In the early 2000s Americans Katrin Klingenberg and Mike Kernagis established the Passive House Institute – United States (aka PHIUS).
The Illinois-based non-profit organization promotes passive house principles throughout North America and supports a growing community of passive building professionals with research, education and events.
Most noteworthy, PHIUS is working to improve upon the German passive house standard. In collaboration with the Building Science Corporation, PHIUS launched PHIUS+ 2015, a more ductile approach to passive house design and construction.
PHIUS+ may be the optimum balance of passive house cost and efficiency… The new standard provides tailored passive house guidance for over 2,000 geographic locations in North America according to:
- Local climate
- Source energy
Consequently, PHIUS+ buildings consume 86% less energy for heating and 46% less energy for cooling, compared to code compliant buildings.
What Impacts Passive House Cost?
As mentioned above, there is no one factor determining passive house cost… But passive houses still carry a 7-15% premium…
What is this premium attributed to?
The premium attributed to Passivhaus or PHIUS+ may be rooted in five core passive design strategies:
- Continuous Layer: A layer of super insulation is present across the entire building envelope with zero thermal bridging. Insulation must perform to resistance values (R-Value) R20 = basement, R40 = four walls and R60 = roof.
- High-performance windows and doors: Triple paned, airtight windows and doors limit heat loss while capturing daylight and passive solar energy. Windows will be “low-e”. This prevents unwanted solar heat gain. All windows and doors will perform to a U-factor of no more than 0.14.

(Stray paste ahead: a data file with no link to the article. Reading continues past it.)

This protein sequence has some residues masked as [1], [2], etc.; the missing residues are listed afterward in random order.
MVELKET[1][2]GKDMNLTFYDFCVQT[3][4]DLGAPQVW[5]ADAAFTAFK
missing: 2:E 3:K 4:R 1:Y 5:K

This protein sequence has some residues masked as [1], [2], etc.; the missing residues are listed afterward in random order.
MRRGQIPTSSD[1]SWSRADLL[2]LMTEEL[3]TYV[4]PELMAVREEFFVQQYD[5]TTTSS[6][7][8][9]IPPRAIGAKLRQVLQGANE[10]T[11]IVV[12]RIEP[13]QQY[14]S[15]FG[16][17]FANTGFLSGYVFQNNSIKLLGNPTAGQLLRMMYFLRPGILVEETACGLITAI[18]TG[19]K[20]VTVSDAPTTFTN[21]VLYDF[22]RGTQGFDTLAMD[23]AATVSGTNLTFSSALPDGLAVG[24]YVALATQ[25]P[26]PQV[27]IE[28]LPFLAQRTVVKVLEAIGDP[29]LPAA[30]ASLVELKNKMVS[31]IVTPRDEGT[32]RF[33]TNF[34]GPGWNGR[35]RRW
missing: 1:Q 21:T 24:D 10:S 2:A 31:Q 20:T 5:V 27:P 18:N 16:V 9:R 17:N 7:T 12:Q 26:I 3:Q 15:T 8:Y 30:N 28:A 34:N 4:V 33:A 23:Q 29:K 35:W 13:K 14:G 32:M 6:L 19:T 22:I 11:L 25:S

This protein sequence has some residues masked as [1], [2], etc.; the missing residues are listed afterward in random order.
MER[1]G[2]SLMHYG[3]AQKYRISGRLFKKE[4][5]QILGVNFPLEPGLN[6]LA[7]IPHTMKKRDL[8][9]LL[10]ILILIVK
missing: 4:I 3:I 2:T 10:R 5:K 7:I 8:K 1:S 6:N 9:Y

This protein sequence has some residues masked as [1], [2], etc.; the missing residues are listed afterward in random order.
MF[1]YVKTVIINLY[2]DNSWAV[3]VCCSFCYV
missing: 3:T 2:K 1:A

- Thermal Balance: Balanced heat, coolness and moisture recovery is managed via energy recovery ventilators (ERVs) and/or heat recovery ventilators (HRVs). Traditional HVAC systems are not necessary. The building uses minimally sized, efficient mechanical space conditioning systems to balance heating, cooling, moisture and heat recovery.
- Blower door tested building envelope: The airtight nature of the building envelope prevents air outside from entering the building and prevent loss of inside conditioned air. Passive house design must meet 0.60 ACH50 (o.6 air changes per hour at 50 Pascals).
- Optimal orientation: The building leverages the sun’s energy for heating during cool months and minimizes overheating in warmer months.
As mentioned above, a passive house may cost more, but it should perform better than a conventional home or building.
While some Passivhaus ascetics object to the changes brought about by PHIUS+, more extrospective proponents of energy efficient building have heralded PHIUS+ as the locus classicus of passive house design…
Indeed, looking ahead to the future of high performance building, PHIUS+ may bring about a more thoughtful, iterative process in residential and commercial passive building development.